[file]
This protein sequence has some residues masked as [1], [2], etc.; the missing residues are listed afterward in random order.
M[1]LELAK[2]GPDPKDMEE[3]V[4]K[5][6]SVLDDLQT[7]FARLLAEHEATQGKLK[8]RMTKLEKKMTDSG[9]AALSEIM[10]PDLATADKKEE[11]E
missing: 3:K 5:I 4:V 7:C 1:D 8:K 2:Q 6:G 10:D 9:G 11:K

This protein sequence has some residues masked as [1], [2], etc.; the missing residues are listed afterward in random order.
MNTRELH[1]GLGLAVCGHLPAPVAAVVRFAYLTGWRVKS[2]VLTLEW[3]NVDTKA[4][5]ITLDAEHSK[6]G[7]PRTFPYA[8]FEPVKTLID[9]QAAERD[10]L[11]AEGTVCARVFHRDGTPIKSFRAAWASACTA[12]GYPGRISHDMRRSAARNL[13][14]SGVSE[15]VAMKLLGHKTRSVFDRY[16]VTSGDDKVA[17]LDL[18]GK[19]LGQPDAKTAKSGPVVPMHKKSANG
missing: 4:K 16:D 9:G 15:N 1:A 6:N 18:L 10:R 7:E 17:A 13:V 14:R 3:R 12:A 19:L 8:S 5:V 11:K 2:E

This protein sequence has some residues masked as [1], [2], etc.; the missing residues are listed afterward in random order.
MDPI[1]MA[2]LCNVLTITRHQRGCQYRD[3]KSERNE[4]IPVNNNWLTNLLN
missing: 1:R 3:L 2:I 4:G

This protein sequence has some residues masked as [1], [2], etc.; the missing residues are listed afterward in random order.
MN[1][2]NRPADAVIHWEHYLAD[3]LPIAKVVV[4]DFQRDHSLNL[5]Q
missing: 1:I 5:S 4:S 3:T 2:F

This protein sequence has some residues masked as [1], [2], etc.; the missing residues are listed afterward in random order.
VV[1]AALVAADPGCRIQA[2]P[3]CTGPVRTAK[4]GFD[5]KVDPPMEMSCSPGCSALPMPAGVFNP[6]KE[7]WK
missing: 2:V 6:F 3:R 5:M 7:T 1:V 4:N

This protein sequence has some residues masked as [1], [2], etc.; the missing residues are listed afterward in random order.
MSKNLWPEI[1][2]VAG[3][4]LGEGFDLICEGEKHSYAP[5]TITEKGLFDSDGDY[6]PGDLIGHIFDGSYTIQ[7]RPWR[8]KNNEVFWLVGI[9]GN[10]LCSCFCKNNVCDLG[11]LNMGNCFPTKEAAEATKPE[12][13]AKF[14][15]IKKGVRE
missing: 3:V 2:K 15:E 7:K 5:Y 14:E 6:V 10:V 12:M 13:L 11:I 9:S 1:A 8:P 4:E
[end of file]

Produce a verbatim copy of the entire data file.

This protein sequence has some residues masked as [1], [2], etc.; the missing residues are listed afterward in random order.
M[1]LELAK[2]GPDPKDMEE[3]V[4]K[5][6]SVLDDLQT[7]FARLLAEHEATQGKLK[8]RMTKLEKKMTDSG[9]AALSEIM[10]PDLATADKKEE[11]E
missing: 3:K 5:I 4:V 7:C 1:D 8:K 2:Q 6:G 10:D 9:G 11:K

This protein sequence has some residues masked as [1], [2], etc.; the missing residues are listed afterward in random order.
MNTRELH[1]GLGLAVCGHLPAPVAAVVRFAYLTGWRVKS[2]VLTLEW[3]NVDTKA[4][5]ITLDAEHSK[6]G[7]PRTFPYA[8]FEPVKTLID[9]QAAERD[10]L[11]AEGTVCARVFHRDGTPIKSFRAAWASACTA[12]GYPGRISHDMRRSAARNL[13][14]SGVSE[15]VAMKLLGHKTRSVFDRY[16]VTSGDDKVA[17]LDL[18]GK[19]LGQPDAKTAKSGPVVPMHKKSANG
missing: 4:K 16:D 9:G 15:N 1:A 6:N 18:L 10:R 7:E 17:A 13:V 14:R 3:R 12:A 19:L 8:S 5:V 11:K 2:E

This protein sequence has some residues masked as [1], [2], etc.; the missing residues are listed afterward in random order.
MDPI[1]MA[2]LCNVLTITRHQRGCQYRD[3]KSERNE[4]IPVNNNWLTNLLN
missing: 1:R 3:L 2:I 4:G

This protein sequence has some residues masked as [1], [2], etc.; the missing residues are listed afterward in random order.
MN[1][2]NRPADAVIHWEHYLAD[3]LPIAKVVV[4]DFQRDHSLNL[5]Q
missing: 1:I 5:S 4:S 3:T 2:F

This protein sequence has some residues masked as [1], [2], etc.; the missing residues are listed afterward in random order.
VV[1]AALVAADPGCRIQA[2]P[3]CTGPVRTAK[4]GFD[5]KVDPPMEMSCSPGCSALPMPAGVFNP[6]KE[7]WK
missing: 2:V 6:F 3:R 5:M 7:T 1:V 4:N

This protein sequence has some residues masked as [1], [2], etc.; the missing residues are listed afterward in random order.
MSKNLWPEI[1][2]VAG[3][4]LGEGFDLICEGEKHSYAP[5]TITEKGLFDSDGDY[6]PGDLIGHIFDGSYTIQ[7]RPWR[8]KNNEVFWLVGI[9]GN[10]LCSCFCKNNVCDLG[11]LNMGNCFPTKEAAEATKPE[12][13]AKF[14][15]IKKGVRE
missing: 3:V 2:K 15:E 7:K 5:Y 14:E 6:V 10:V 12:M 13:L 11:I 9:S 1:A 8:P 4:E